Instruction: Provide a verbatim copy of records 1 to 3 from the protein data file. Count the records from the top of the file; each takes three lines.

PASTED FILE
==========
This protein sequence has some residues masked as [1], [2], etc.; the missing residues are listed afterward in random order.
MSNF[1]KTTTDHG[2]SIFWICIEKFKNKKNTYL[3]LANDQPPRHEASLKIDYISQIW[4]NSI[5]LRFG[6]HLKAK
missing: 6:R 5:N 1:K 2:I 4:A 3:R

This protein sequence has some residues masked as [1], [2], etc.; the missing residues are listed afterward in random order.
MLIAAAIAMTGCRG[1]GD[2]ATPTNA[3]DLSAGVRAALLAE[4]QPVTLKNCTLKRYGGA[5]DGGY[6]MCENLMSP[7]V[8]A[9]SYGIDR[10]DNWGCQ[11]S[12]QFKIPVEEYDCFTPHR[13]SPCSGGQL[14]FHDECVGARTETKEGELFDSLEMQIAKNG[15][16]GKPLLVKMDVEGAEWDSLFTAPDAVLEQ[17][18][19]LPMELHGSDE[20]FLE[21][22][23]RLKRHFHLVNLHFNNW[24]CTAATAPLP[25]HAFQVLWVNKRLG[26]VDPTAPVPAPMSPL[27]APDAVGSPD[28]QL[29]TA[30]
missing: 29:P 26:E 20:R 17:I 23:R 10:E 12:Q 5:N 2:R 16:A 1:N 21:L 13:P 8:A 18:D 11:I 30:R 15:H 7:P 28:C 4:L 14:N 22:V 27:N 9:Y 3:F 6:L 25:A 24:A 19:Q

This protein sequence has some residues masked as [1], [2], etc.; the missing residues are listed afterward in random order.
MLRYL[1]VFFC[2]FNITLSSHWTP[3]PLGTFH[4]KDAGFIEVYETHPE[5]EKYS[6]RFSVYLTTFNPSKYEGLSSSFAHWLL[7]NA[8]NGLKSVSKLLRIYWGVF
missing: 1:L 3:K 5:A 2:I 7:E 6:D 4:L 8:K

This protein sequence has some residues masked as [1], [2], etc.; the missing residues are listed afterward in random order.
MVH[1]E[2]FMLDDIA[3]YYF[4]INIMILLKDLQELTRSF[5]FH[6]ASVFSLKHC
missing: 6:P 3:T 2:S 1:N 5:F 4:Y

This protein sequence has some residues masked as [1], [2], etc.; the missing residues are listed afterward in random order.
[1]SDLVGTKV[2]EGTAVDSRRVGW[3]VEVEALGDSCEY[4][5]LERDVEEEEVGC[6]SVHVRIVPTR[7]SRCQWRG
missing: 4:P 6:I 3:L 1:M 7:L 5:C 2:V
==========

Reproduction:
This protein sequence has some residues masked as [1], [2], etc.; the missing residues are listed afterward in random order.
MSNF[1]KTTTDHG[2]SIFWICIEKFKNKKNTYL[3]LANDQPPRHEASLKIDYISQIW[4]NSI[5]LRFG[6]HLKAK
missing: 6:R 5:N 1:K 2:I 4:A 3:R

This protein sequence has some residues masked as [1], [2], etc.; the missing residues are listed afterward in random order.
MLIAAAIAMTGCRG[1]GD[2]ATPTNA[3]DLSAGVRAALLAE[4]QPVTLKNCTLKRYGGA[5]DGGY[6]MCENLMSP[7]V[8]A[9]SYGIDR[10]DNWGCQ[11]S[12]QFKIPVEEYDCFTPHR[13]SPCSGGQL[14]FHDECVGARTETKEGELFDSLEMQIAKNG[15][16]GKPLLVKMDVEGAEWDSLFTAPDAVLEQ[17][18][19]LPMELHGSDE[20]FLE[21][22][23]RLKRHFHLVNLHFNNW[24]CTAATAPLP[25]HAFQVLWVNKRLG[26]VDPTAPVPAPMSPL[27]APDAVGSPD[28]QL[29]TA[30]
missing: 29:P 26:E 20:R 17:I 23:R 10:E 12:Q 5:N 2:R 16:A 1:N 21:L 13:P 8:A 18:D 11:I 30:R 15:H 7:P 28:C 4:L 14:N 22:V 27:N 9:Y 3:F 6:L 25:A 24:A 19:Q

This protein sequence has some residues masked as [1], [2], etc.; the missing residues are listed afterward in random order.
MLRYL[1]VFFC[2]FNITLSSHWTP[3]PLGTFH[4]KDAGFIEVYETHPE[5]EKYS[6]RFSVYLTTFNPSKYEGLSSSFAHWLL[7]NA[8]NGLKSVSKLLRIYWGVF
missing: 1:L 3:K 5:A 2:I 7:E 6:D 4:L 8:K